Their very first act was the purchase of a farm for him from Thomas Gardner. It is described as "situate, lying and being in the bounds of Newark aforesaid, on the east side of a brook commonly called and known by the name of Parow's Brook," named in honor of Perro, the minor chief who assisted in negotiating the original purchase, and "beginning at said brook near a bridge by the road that leads to the mountain, thence running easterly as the line runs, so far as that a southwesterly line crosses the said lot (it being twelve chains in breadth) shall include twenty acres of land, English measure; bounded southerly with Joseph Harrison, westerly with said Parow's Brook, northerly with said mountain road and easterly with my own land." A remnant of this tract remains today in the well-ordered Military Common. The farm sloped southerly to a point well beyond the Lackawanna railroad into an almost impenetrable swamp.

While excavation was being made for electric light conduits along the southerly aide of Main street in 1904, a solid wall of masonry was discovered several feet underneath the roadbed, extending along the frontage of the Orange National Bank building. Red sandstone was used in the construction and experts who saw the relic were unanimous in the opinion that it was the work of old-time artisans. It was without doubt either the northerly or southerly foundation of the Meeting House erected in 1720. There was plenty of available land at that time, and it is well within reason to suggest that the edifice was built on the southern side of the road (Main Street).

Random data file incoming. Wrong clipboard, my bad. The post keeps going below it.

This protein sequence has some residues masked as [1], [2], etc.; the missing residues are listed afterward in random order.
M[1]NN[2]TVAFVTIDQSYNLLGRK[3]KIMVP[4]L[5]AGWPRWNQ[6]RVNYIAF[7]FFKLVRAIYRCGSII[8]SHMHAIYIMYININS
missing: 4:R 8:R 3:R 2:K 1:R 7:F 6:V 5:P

Samuel Pierson was a carpenter, and his sons Joseph, Samuel, James, Daniel and Caleb, all of them now arrived at manhood, for the father was fifty-six years old, must have had some knowledge of the trade. We surmise that the holy structure went up under his superintendence, though the use of the broad axe, the saw and the auger, may have been left to younger hands. Doubtless there were others of the craft connected with the work.